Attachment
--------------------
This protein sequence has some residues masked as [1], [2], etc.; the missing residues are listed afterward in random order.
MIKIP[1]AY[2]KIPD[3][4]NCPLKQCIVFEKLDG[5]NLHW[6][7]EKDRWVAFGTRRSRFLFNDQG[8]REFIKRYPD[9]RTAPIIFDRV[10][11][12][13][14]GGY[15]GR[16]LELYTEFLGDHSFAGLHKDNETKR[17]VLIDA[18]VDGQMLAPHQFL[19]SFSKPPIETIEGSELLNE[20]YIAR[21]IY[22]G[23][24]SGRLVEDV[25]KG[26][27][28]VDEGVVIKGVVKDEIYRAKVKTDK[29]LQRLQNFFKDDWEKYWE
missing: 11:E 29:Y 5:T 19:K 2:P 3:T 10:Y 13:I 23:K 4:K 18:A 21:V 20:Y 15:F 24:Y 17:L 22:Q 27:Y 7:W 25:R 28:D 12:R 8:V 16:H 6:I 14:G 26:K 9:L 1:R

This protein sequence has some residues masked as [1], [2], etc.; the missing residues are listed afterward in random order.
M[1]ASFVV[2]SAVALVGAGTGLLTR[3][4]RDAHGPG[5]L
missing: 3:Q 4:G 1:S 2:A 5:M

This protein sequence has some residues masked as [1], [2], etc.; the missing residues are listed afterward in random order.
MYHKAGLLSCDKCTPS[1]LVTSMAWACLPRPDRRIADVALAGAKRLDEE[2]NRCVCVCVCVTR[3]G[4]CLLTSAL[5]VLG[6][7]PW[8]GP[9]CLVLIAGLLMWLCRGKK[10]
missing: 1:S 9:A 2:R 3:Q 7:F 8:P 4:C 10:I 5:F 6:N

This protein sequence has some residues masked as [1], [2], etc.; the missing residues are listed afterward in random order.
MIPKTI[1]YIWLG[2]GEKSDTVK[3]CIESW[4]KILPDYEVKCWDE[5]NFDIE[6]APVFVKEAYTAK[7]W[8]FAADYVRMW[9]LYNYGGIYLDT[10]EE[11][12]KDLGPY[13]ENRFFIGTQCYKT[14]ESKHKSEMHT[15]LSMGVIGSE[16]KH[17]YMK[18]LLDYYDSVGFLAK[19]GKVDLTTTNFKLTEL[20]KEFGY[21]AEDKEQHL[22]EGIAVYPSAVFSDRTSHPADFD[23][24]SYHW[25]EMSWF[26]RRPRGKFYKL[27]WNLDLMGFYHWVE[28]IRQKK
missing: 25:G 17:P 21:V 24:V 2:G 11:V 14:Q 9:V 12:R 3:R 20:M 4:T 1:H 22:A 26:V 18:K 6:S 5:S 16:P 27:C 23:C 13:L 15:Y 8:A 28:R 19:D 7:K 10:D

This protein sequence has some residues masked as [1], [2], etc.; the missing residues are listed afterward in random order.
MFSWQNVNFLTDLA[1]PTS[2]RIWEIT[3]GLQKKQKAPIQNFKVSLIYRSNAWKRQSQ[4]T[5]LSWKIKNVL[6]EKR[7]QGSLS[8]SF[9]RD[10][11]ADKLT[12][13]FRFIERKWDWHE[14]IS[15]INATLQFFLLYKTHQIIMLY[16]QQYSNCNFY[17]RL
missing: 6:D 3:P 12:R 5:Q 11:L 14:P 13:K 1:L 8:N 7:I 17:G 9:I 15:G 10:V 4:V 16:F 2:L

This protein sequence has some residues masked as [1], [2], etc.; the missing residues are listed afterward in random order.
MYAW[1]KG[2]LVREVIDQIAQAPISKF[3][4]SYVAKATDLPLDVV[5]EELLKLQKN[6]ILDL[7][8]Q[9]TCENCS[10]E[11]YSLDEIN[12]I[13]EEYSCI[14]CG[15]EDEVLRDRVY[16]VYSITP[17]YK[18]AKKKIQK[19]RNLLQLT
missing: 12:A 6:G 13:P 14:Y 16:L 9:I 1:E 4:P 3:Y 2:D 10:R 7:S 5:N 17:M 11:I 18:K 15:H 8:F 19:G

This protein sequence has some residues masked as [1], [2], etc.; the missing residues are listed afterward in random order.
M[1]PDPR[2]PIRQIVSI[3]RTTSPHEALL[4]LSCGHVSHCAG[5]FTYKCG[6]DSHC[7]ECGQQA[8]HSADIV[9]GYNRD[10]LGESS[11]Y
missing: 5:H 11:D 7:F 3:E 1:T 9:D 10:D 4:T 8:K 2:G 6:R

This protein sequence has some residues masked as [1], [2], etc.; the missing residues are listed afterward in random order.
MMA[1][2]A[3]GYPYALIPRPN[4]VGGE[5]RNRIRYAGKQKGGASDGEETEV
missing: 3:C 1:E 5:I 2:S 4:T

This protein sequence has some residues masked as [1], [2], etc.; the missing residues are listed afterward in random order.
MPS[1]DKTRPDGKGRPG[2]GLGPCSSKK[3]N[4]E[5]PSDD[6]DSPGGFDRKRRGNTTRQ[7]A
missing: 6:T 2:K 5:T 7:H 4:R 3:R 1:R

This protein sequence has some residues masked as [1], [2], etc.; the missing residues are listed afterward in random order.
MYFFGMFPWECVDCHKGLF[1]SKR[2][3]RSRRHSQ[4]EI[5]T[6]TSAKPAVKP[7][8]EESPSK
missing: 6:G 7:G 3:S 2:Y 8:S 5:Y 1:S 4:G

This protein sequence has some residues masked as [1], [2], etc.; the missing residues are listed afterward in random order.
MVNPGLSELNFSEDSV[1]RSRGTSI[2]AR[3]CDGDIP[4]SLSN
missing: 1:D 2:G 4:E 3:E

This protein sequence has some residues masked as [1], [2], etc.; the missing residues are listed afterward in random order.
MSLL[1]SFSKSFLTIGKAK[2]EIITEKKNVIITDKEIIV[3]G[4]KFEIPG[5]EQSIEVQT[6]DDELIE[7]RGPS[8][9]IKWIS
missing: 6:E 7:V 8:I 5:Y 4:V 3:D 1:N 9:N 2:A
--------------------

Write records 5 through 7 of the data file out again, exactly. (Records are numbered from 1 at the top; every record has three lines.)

This protein sequence has some residues masked as [1], [2], etc.; the missing residues are listed afterward in random order.
MFSWQNVNFLTDLA[1]PTS[2]RIWEIT[3]GLQKKQKAPIQNFKVSLIYRSNAWKRQSQ[4]T[5]LSWKIKNVL[6]EKR[7]QGSLS[8]SF[9]RD[10][11]ADKLT[12][13]FRFIERKWDWHE[14]IS[15]INATLQFFLLYKTHQIIMLY[16]QQYSNCNFY[17]RL
missing: 6:D 3:P 12:R 5:Q 11:L 14:P 13:K 1:L 8:N 7:I 17:G 9:I 15:G 10:V 4:V 16:F 2:L

This protein sequence has some residues masked as [1], [2], etc.; the missing residues are listed afterward in random order.
MYAW[1]KG[2]LVREVIDQIAQAPISKF[3][4]SYVAKATDLPLDVV[5]EELLKLQKN[6]ILDL[7][8]Q[9]TCENCS[10]E[11]YSLDEIN[12]I[13]EEYSCI[14]CG[15]EDEVLRDRVY[16]VYSITP[17]YK[18]AKKKIQK[19]RNLLQLT
missing: 12:A 6:G 13:P 14:Y 16:L 9:I 1:E 4:P 3:Y 2:D 10:R 7:S 5:N 17:M 11:I 18:K 15:H 8:F 19:G

This protein sequence has some residues masked as [1], [2], etc.; the missing residues are listed afterward in random order.
M[1]PDPR[2]PIRQIVSI[3]RTTSPHEALL[4]LSCGHVSHCAG[5]FTYKCG[6]DSHC[7]ECGQQA[8]HSADIV[9]GYNRD[10]LGESS[11]Y
missing: 5:H 11:D 7:F 3:E 1:T 9:D 10:D 4:T 8:K 2:G 6:R